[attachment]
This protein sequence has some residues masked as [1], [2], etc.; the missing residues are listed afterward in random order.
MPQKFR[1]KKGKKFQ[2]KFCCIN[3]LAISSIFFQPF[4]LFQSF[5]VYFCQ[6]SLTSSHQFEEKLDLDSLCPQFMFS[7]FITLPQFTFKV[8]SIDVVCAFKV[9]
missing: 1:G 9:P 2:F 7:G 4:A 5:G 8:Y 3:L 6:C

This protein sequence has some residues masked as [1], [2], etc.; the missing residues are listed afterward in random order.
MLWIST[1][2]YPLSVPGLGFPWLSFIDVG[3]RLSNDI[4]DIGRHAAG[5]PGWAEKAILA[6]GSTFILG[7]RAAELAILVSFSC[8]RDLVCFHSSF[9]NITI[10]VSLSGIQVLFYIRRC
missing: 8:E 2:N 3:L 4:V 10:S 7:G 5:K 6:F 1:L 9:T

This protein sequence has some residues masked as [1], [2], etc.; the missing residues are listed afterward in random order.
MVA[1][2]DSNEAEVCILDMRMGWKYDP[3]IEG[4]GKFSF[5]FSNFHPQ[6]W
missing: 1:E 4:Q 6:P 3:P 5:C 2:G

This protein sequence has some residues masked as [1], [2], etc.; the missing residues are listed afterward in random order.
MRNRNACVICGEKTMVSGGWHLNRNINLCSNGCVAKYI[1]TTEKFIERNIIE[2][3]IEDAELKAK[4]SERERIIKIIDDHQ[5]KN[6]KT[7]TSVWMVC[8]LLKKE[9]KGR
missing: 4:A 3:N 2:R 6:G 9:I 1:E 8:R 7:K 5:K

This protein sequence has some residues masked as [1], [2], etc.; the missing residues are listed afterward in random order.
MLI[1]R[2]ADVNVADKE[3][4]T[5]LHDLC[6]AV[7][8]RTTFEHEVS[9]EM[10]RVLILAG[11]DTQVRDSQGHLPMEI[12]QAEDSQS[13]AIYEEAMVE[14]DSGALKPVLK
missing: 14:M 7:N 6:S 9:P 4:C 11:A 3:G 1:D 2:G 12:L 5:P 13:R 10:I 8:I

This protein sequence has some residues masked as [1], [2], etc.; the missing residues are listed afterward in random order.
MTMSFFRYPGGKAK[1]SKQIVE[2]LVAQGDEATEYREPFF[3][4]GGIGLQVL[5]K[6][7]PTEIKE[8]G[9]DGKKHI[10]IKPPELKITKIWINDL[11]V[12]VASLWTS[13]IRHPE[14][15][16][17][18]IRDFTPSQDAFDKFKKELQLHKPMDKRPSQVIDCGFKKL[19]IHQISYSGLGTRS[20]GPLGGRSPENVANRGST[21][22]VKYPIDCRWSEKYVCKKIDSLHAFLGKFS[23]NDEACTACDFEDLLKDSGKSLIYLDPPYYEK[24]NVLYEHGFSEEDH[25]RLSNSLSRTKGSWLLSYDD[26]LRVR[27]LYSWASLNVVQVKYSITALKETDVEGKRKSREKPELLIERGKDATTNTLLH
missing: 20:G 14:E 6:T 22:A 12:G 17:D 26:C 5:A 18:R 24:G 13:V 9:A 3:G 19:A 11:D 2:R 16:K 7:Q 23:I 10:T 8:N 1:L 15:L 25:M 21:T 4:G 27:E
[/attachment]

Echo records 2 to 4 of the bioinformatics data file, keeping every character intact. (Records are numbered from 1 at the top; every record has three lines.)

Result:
This protein sequence has some residues masked as [1], [2], etc.; the missing residues are listed afterward in random order.
MLWIST[1][2]YPLSVPGLGFPWLSFIDVG[3]RLSNDI[4]DIGRHAAG[5]PGWAEKAILA[6]GSTFILG[7]RAAELAILVSFSC[8]RDLVCFHSSF[9]NITI[10]VSLSGIQVLFYIRRC
missing: 8:E 2:N 3:L 4:V 10:S 7:G 5:K 6:F 1:L 9:T

This protein sequence has some residues masked as [1], [2], etc.; the missing residues are listed afterward in random order.
MVA[1][2]DSNEAEVCILDMRMGWKYDP[3]IEG[4]GKFSF[5]FSNFHPQ[6]W
missing: 1:E 4:Q 6:P 3:P 5:C 2:G

This protein sequence has some residues masked as [1], [2], etc.; the missing residues are listed afterward in random order.
MRNRNACVICGEKTMVSGGWHLNRNINLCSNGCVAKYI[1]TTEKFIERNIIE[2][3]IEDAELKAK[4]SERERIIKIIDDHQ[5]KN[6]KT[7]TSVWMVC[8]LLKKE[9]KGR
missing: 4:A 3:N 2:R 6:G 9:I 1:E 8:R 7:K 5:K